There are many different ways to lose weight. The traditional way is to use a combination of diet and exercise, and a good supplement can be useful for speeding up the fat burning process and improving results.
However, there are also a lot of fad diets doing the rounds, such as the Grapefruit Diet, the Cabbage Diet and, intermittent fasting.
The latter is becoming increasing popular these days and is somewhat of an umbrella term that is used for any form of diet that involves cycling between periods of eating normally and periods of self-starvation.
Why is Intermittent Fasting Becoming Such a Popular Way to Lose Weight?
The popularity of intermittent fasting techniques, such as the 5:2 Diet, is on the rise for a number of reason.
For one thing intermittent fasting is less complicated than many other fad diets because there is no need to search out and stick to certain kinds of foods types such as fruit (Grapefruit Diet), vegetables (Cabbage Soup Diet), or protein (Caveman Diet).
The fact that many celebrities, including pop icon Beyonce Knowles, are believed to favour intermittent fasting is also a big selling point.
A Look at Some Intermittent Fasting Techniques
Intermittent fasting always involves periods of eating normally and periods of eating little or no food for extended periods of time (usually 16-48 hours). There are a number of different variations, but here are a few of the most popular ones:
People who practice eat-stop-eat dieting techniques, such as the 5:2 Diet have to severely restrict their calorie intake for 24 hours on a regular basis. In the case of the 5:2 Diet, people have to fast two days per week (not consecutive) but can eat more or less normally for the other five days.
Random Meal Skipping
Random Meal Skipping is less restrictive than other ways of intermittent fasting because it does not involve such long periods of “empty belly” time. It’s just a case of selecting a meal to skip and then doing so once or twice a week.
However, proponents of this system are encouraged to avoid processed foods and stick to more natural alternatives; so there are shades of the Cavemen Diet involved and it is important not to snack in between meals.
There are different ways to practice alternate-day fasting. Some people eat for 12 hours and then fast for 36 hours, but that’s a long time to go without eating normally.
Not surprisingly, many people prefer to eat normally for 24 hours and then fast for 24 hours. There is even a more “user friendly version” that allows to to eat normally for 24 hours and then eat up to 500 calories, spread out over the following 24-hour period.
Does Intermittent Fasting Work?
The simple answer is “yes”. Intermittent fasting works. Scientific research proves this, but results can vary depending on the version used and it also appears to be better suited to some individuals than it is to others.
The reason why people may experience different levels of success could be due to the kind of diet they eat on the days they are allowed normal food. It stands to reason that, even on a fast day, the body can only burn a certain amount of calories. If the diet on non-fast days is overly high in calories the system could fail.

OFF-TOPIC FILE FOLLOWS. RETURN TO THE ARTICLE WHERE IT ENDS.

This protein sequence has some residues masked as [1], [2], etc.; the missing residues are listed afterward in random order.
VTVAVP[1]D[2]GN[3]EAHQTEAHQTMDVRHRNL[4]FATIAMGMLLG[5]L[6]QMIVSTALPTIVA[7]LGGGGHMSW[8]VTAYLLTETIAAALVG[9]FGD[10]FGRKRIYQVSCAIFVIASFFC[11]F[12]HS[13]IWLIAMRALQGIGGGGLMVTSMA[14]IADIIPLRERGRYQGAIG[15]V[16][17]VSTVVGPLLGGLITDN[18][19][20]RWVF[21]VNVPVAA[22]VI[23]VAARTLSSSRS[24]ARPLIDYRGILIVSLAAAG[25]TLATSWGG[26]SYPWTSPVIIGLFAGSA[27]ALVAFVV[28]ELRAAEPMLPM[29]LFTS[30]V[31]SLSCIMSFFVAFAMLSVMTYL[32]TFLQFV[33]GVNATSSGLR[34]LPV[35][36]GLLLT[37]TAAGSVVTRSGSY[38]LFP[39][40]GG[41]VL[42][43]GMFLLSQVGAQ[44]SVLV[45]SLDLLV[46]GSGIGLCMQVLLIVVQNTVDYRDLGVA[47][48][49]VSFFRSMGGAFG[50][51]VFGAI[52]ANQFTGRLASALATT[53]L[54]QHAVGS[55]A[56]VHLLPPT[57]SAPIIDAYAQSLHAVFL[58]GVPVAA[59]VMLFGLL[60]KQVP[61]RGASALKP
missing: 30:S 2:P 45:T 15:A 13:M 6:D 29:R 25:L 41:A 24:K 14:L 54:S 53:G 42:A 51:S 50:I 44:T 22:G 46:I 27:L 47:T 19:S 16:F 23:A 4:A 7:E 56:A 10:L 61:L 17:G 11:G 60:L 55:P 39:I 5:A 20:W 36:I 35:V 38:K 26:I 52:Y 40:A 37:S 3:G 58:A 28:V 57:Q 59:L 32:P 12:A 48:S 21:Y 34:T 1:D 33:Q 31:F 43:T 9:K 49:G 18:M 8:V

Alleged Intermittent Fasting Benefits
Aficionados of the this form of fasting claim it can provide many benefits.
A few of the benefits associated with intermittent fasting include:
- Decreased likelihood of developing Type 2 Diabetes
- Boosted human growth hormone levels
- Improved healing abilities
- Accelerated metabolism
- Longer life
- Lower blood pressure
- Weight loss
People who practice intermittent fasting are often quick to point out the fact that man’s ancestors, who obtained their food by hunting and gathering, often had to go without food because it wasn’t always available.
It is argued that this is a more natural eating pattern because the human body adapted to such eating restrictions many thousands of years ago. However, experts who have studied the technique agree further study is needed before intermittent fasting can be recommended.
The Negative Aspects
Fasting may have been normal in the days when people ran about with big sticks in their hands hoping to find a baby dinosaur to club to death and take home for lunch, but things are different these days.
The average person is not used to going long periods without food, and starving the body in this way can have negative consequences.
Some of the side effects of intermittent fasting include:
- Reduced athletic performance
- Feelings of lethargy
- Missed periods
- Early menopause
Internet fasting is not suitable for everyone and should never be attempted by pregnant women, diabetics, or anyone with a history of eating disorders.
Bearing in mind the extreme nature of this kind of dieting technique, it would be wise for all prospective intermittent fasters to gain their doctors approval before attempting to restrict their calorie intake to such an extent for extended periods of time.
It is also worth noting anyone who has the willpower necessary to fight hunger urges for long enough to maintain such a fast should have no trouble controlling their eating habits sufficiently to lose weight by following a normal calorie controlled diet every day. Going to extremes is unnecessary, could be seen as foolish and, for some people, may even be dangerous.